For the purposes of this blog… Language Z is the language used most often in your family’s society (outside the home)… In the case of the United States, it would be English….

Language X is the home language or the language most often spoken in the home for bilingual homes.

Language X is the native language spoken by Mom
Language Y is the native language spoken by Dad

First off… one of the most important things to remember is:

If you don’t use it, you lose it…

meaning that your children must have ample time to practice their languages… just because they can understand it does not mean they can speak it…

Understanding language = Receptive language
Using language = Expressive Language

1. Children must have ample opportunity to hear the language as well as to use the language.

Bilingual Homes
If the child asks for something in English, then have the child repeat the request in Language X.

In the case of trilingual families, request repetition will depend on the parent the child is speaking to…
So if the request in Language Z was to Dad, then the child will repeat the request in Language Y.

If the request in Language Z was to Mom, then the child will repeat the request in Language X.

2. Language use must be anticipated by location or who is speaking.

By the age of 2, children can differentiate between people who speak languages X, Y, Z… therefore a two year old will know to speak to grandma Z in language Z and grandma X in language X and their friends at school language Y.

It is important that the children can distinguish between who will speak what…

Bilingual Homes:
Mom and Dad always speak language X to me and to each other…

Mom always speaks language X to me… Dad always speaks language Z to me (if the Dad is a language Z speaker only)… Mom and Dad speak language Z to each other.

Trilingual Homes:
Dad always speaks language Y to me… Mom always speaks language X to me… Mom and Dad always speak language Z to each other…

Another way to distinguish is by location:
Bilingual Homes:

At home, we always speak language X. At school, we always speak language Z.

Trilingual Homes:
At home, Mom speaks to me in Language X and Dad speaks to me in Language Y… At school, we always speak language Z.

3. Expect your child to respond in a specific language…

A parent must always have an expectation for the child…
This expectation is a personal and family matter… your question to yourself and your significant other is:
What is my goal for my children’s communication skills?

In bilingual homes, the expectation maybe the child will use the home language anytime the child is engaged in a conversation with the family or the family members… It maybe the child is expected to use the home language anytime the child is engaged in a conversation with the family or the parents…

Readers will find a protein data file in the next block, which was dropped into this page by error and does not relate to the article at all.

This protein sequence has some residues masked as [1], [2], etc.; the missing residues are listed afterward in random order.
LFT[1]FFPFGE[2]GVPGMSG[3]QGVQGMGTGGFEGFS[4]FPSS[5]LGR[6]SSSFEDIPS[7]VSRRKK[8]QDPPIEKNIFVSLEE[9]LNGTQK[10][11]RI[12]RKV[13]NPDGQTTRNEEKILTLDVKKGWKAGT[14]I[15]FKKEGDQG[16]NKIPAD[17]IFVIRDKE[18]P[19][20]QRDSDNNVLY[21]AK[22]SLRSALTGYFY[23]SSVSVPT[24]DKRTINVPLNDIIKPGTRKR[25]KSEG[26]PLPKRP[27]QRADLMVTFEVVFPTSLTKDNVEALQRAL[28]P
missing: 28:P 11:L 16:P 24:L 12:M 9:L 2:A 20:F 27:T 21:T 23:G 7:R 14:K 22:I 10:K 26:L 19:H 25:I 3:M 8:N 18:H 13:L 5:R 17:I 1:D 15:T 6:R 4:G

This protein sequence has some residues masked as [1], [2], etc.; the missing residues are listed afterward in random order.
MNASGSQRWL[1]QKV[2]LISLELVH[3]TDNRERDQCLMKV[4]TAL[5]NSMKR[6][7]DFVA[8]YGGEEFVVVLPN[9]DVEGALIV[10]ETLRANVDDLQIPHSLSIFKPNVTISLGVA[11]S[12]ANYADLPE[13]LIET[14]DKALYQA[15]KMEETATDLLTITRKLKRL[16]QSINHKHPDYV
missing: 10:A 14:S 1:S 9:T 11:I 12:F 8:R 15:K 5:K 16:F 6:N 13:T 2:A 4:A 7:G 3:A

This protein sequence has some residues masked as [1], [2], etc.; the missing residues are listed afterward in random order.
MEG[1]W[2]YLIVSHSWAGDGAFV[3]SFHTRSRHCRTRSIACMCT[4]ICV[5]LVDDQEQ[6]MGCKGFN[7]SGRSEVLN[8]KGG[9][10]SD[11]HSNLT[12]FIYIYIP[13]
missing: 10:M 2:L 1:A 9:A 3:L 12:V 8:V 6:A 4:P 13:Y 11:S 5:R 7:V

In trilingual homes, the expectation could be the child will be able to communication in Language X with Mom and Mom’s family members, language Y with Dad and Dad’s family members, and Language Z with the rest of society…

In all the homes, it may be to have an advantage to career opportunities or preserving culture… etc…

4. CONSISTENCY…
I cannot stress enough the importance of consistency… Consistency for children is part of every developmental milestone and every parental expectation…

The key to teaching is consistency, the key to discipline is consistency….

the key to language is consistency

Once you have decided your goals and decide to implement your strategies… you should strive to be consistent…

Consistent does not equal rigid… meaning that if you find something needs to be changed, then by all means change it… I do recommend that before you change something because “it is not working”, you evaluate how consistent you’ve been with your strategies and routines regarding language development.

Ask yourself why this didn’t work?

It is challenging to be consistent, to encourage, and to expect your child to use a certain language(s) in your home especially as the grow and begin to go to school where the majority will be using language Z…

5. “I don’t understand you”
This is a difficult strategy to use because all kinds of reactions can be expected from your children… They might be the type to throw a temper tantrum or the type to be like “forget it” or the type to be “I’ll get it myself”…